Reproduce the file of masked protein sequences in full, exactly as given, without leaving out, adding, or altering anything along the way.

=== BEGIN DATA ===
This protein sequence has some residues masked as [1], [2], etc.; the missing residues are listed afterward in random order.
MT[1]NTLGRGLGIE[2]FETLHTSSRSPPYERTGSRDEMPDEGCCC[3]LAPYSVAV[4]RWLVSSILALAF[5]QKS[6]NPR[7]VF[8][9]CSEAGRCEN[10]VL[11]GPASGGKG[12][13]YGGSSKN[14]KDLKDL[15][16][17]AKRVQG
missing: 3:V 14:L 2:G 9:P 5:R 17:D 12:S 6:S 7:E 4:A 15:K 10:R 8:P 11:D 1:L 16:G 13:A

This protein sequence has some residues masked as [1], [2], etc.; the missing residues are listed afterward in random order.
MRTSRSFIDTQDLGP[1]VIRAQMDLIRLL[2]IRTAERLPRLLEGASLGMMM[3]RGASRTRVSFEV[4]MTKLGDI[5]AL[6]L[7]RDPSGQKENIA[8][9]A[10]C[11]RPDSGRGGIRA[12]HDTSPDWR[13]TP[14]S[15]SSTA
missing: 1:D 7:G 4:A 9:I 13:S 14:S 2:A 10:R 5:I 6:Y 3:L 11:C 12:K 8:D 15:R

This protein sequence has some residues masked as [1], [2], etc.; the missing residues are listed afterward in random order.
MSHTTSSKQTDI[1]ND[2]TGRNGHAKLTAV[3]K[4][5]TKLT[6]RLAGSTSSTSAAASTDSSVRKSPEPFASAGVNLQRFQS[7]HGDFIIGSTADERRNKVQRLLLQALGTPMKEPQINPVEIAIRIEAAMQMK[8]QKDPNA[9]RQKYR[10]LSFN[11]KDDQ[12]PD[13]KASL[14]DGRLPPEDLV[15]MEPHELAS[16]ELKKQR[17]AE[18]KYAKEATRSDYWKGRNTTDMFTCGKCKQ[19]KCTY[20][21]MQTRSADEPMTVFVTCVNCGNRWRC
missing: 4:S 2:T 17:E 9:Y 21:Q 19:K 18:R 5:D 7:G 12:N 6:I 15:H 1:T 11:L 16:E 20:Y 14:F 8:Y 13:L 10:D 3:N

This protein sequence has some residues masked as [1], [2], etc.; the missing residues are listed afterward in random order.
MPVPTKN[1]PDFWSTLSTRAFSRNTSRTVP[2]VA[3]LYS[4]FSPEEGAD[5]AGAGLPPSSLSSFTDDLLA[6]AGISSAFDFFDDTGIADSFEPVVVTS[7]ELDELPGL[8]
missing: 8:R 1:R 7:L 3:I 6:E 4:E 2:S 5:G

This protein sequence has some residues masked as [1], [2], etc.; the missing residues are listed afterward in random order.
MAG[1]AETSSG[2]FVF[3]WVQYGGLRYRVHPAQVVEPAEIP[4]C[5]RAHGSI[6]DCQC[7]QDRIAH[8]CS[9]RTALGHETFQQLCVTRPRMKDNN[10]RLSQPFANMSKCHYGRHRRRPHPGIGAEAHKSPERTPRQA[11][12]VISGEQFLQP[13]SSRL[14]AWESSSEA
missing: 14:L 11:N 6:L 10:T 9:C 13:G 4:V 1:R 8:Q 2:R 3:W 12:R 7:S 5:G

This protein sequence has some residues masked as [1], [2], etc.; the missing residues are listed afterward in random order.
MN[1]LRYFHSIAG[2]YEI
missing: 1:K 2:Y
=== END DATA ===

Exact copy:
This protein sequence has some residues masked as [1], [2], etc.; the missing residues are listed afterward in random order.
MT[1]NTLGRGLGIE[2]FETLHTSSRSPPYERTGSRDEMPDEGCCC[3]LAPYSVAV[4]RWLVSSILALAF[5]QKS[6]NPR[7]VF[8][9]CSEAGRCEN[10]VL[11]GPASGGKG[12][13]YGGSSKN[14]KDLKDL[15][16][17]AKRVQG
missing: 3:V 14:L 2:G 9:P 5:R 17:D 12:S 6:S 7:E 4:A 15:K 10:R 8:P 11:D 1:L 16:G 13:A

This protein sequence has some residues masked as [1], [2], etc.; the missing residues are listed afterward in random order.
MRTSRSFIDTQDLGP[1]VIRAQMDLIRLL[2]IRTAERLPRLLEGASLGMMM[3]RGASRTRVSFEV[4]MTKLGDI[5]AL[6]L[7]RDPSGQKENIA[8][9]A[10]C[11]RPDSGRGGIRA[12]HDTSPDWR[13]TP[14]S[15]SSTA
missing: 1:D 7:G 4:A 9:I 13:S 14:S 2:A 10:R 5:I 6:Y 3:L 11:C 12:K 8:D 15:R

This protein sequence has some residues masked as [1], [2], etc.; the missing residues are listed afterward in random order.
MSHTTSSKQTDI[1]ND[2]TGRNGHAKLTAV[3]K[4][5]TKLT[6]RLAGSTSSTSAAASTDSSVRKSPEPFASAGVNLQRFQS[7]HGDFIIGSTADERRNKVQRLLLQALGTPMKEPQINPVEIAIRIEAAMQMK[8]QKDPNA[9]RQKYR[10]LSFN[11]KDDQ[12]PD[13]KASL[14]DGRLPPEDLV[15]MEPHELAS[16]ELKKQR[17]AE[18]KYAKEATRSDYWKGRNTTDMFTCGKCKQ[19]KCTY[20][21]MQTRSADEPMTVFVTCVNCGNRWRC
missing: 4:S 2:T 17:E 9:Y 21:Q 19:K 18:R 5:D 7:G 12:N 6:I 15:H 1:T 11:L 16:E 20:Y 14:F 8:Y 13:L 10:D 3:N

This protein sequence has some residues masked as [1], [2], etc.; the missing residues are listed afterward in random order.
MPVPTKN[1]PDFWSTLSTRAFSRNTSRTVP[2]VA[3]LYS[4]FSPEEGAD[5]AGAGLPPSSLSSFTDDLLA[6]AGISSAFDFFDDTGIADSFEPVVVTS[7]ELDELPGL[8]
missing: 8:R 1:R 7:L 3:I 6:E 4:E 2:S 5:G

This protein sequence has some residues masked as [1], [2], etc.; the missing residues are listed afterward in random order.
MAG[1]AETSSG[2]FVF[3]WVQYGGLRYRVHPAQVVEPAEIP[4]C[5]RAHGSI[6]DCQC[7]QDRIAH[8]CS[9]RTALGHETFQQLCVTRPRMKDNN[10]RLSQPFANMSKCHYGRHRRRPHPGIGAEAHKSPERTPRQA[11][12]VISGEQFLQP[13]SSRL[14]AWESSSEA
missing: 14:L 11:N 6:L 10:T 9:C 13:G 4:V 1:R 8:Q 2:R 3:W 12:R 7:S 5:G

This protein sequence has some residues masked as [1], [2], etc.; the missing residues are listed afterward in random order.
MN[1]LRYFHSIAG[2]YEI
missing: 1:K 2:Y